Table A
Ashkenazi Levites: Counts of Haplogroups by Use of 25 Biallelic Markers and of Haplotypes by Use of 12 Microsatellite Markers[Note]


We genotyped all samples for six STRs, DYS19 (equivalent to DYS394), DYS388, DYS390, DYS391, DYS392, and DYS393, according to protocols previously reported by Thomas et al. (1999). In the case of the Ashkenazi Levite samples, we also typed six additional STRs (DYS385a, DYS385b, DYS389I, DYS389II, DYS426, and DYS439), to allow more accurate estimation of the time to most recent common ancestor (TMRCA). PCR primers and conditions for the typing of the additional six STRs are as described by Redd et al. (2002), multiplexes I and II. PCR products were analyzed on ABI310 and ABI3100 DNA Analyzers, and fragment lengths were converted to repeat numbers by the use of allelic ladders. We define DYS389CD as equivalent to DYS389I, and we define DYS389AB as equivalent to DYS389II minus DYS389I (Rolf et al. 1998).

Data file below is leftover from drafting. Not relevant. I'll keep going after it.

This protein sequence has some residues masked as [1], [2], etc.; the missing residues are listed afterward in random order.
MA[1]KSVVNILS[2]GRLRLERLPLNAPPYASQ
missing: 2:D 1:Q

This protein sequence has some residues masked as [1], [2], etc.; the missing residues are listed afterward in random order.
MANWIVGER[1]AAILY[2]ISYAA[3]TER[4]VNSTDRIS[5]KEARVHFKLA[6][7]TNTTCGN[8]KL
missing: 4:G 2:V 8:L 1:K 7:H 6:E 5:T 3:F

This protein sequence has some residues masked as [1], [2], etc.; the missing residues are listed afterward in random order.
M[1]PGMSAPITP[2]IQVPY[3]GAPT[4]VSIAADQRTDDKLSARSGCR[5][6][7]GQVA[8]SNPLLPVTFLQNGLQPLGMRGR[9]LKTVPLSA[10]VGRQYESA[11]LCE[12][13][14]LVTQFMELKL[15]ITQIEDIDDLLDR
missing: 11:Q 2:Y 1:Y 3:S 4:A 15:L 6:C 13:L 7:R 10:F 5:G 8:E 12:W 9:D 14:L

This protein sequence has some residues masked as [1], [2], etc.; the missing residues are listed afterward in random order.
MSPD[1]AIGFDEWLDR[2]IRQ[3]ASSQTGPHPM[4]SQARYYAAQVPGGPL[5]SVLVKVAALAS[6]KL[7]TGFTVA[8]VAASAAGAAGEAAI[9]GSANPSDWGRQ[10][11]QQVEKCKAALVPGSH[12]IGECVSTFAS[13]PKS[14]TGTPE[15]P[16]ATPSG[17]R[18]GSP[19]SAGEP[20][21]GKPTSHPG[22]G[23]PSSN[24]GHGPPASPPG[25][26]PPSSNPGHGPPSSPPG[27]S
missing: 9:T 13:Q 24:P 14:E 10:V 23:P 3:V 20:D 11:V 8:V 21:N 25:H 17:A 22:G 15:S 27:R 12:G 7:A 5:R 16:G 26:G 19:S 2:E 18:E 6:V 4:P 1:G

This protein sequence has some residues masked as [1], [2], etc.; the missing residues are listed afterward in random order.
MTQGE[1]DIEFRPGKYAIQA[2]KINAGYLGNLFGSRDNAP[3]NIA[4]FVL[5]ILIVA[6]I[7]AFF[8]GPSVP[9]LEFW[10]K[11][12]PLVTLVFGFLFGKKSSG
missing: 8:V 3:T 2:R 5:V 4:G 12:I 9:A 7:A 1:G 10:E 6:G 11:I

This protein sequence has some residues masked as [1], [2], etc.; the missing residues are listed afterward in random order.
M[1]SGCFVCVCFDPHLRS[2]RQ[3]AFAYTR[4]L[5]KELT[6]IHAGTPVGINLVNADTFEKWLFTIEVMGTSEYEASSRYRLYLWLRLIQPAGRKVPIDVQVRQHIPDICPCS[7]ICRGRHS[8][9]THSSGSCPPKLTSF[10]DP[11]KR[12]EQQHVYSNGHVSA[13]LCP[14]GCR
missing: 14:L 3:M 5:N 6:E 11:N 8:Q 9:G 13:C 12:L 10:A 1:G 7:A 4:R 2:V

Statistical Analysis

Estimation of Time to Most Recent Common Ancestor